Tell me, O Swan, your ancient tale.
From what land do you come,
O Swan? to what shore will you fly?
Where would you take your rest,
O Swan, and what do you seek?
I heard the swans this morning, battling the storm in the dark, flying overhead.
“His own image; no longer a dark, gray bird, ugly and disagreeable to look at, but a graceful and beautiful swan. To be born in a duck’s nest, in a farmyard, is of no consequence to a bird, if it is hatched from a swan’s egg.”
(Hans Christian Anderson)
The Soul finds Itself..
Enlightened teachers are often called Paramahamsa which means the Supreme Swan.
”To the Paramahamsa (the supreme celestial Swan) on the other hand, the whole of creation is God himself, there is nothing else but God alone. This person is a fully realized soul, completely liberated from all bonds with the world, who knows no obligations, no likes or dislikes. He is without any needs because he is completely immersed in God.”
Hamsa, meaning Swan, when repeated and merged, incoming with outgoing, forms the fundamental mantra of the breath, Sa or So Ham, which means ‘ I am That’. Also Hamsa may be a form of Aham sa, which also means I am He/That ~ Paramahamsa means one who is awakened in all the realms . The Hamsa represents the Atman or soul.
The Apsaras of Hindu and Buddhist myths often take the form of swans, and are reminiscent of swan maiden tales from all over the world. These women are ethereal, not quite of the world, though sometimes they do take human husbands temporarily, until the need for freedom asserts itself and they fly away; or perhaps a man has stolen and hidden their swan feather cape, so that they cannot leave.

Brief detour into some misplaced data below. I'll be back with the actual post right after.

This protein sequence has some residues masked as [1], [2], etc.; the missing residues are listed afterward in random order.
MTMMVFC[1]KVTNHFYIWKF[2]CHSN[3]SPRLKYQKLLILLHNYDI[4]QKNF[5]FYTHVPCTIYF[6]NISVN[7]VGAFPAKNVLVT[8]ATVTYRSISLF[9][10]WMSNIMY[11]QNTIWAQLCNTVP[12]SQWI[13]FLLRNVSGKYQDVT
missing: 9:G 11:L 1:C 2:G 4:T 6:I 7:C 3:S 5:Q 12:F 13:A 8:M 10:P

”The Buriats of Siberia (for example) have a tale of a hunter who forced a swan-maiden to become his wife. She bore him several children and after many years enquired about her swan garment. Being certain she would stay the hunter gave it to her, whereupon she flew up through the smoke hole…she called out ”Ye are earthly beings and remain on earth; I am from heaven and fly back to my home.”
Naturally we would associate the swan with grace, dignity, solitariness, purity. It is said to symbolise Perfect Union and escape from Samsara. Swans symbolise Divine Wisdom in the darkness. The swan was sacred to Apollo, Venus, Aphrodite, Zeus; the swan in Alchemy represents how spiritual purity (the whitening) can be sieved from the darkening of the ordinary life ; the swan, as a hermaphroditic figure, here represents the alchemical marriage, the union of opposites.
Brahma is sometimes called Kalahansa, the swan of time, who waited alone in the void before laying the Golden Egg (Hiranyagarbha). His consort is Saraswati, goddess of knowledge, whose vehicle is the Swan. From these two were said to have emerged all beings. Note that in Egyptian stories Geb, husband/brother of Nut, is called the Great Cackler, the swan-goose, who laid the egg from which the sun emerged. Some claim that the swan is used as a vehicle to remind us of the constellation Cygnus, which they say was the point from which creation emerged. Link to reading on that at end (1)
Swans can walk, swim and fly, at home in all elements. The swan swims in water and yet the feathers remain dry, and this is used in Advaita Vedanta to symbolise the sadhak living in the world and yet not of the world. The swan is also said to be able to separate milk from water, symbolising separating truth from illusion.
Some have even suggested that our iconography regarding angels stems from older shamanic visions of half human, half swan beings.
”The swan is one of the metaphors most used by Indian mystics. The swan lives beyond the Himalayas, in the Lake Mansarovar. The Lake Mansarovar is the purest lake in the world – very rarely does a human being reach there – uncontaminated, unpolluted, surrounded by the Himalayan beauty, virgin peaks.
The swan is born there, lives there, but when it becomes too cold the swan has to come to this [Indian] side of the Himalayas, to the plains. And sometimes it happens: a swan forgets the way to go back. A swan simply forgets that he has a home somewhere, starts living by the side of dirty rivers, dirty ponds, muddy places.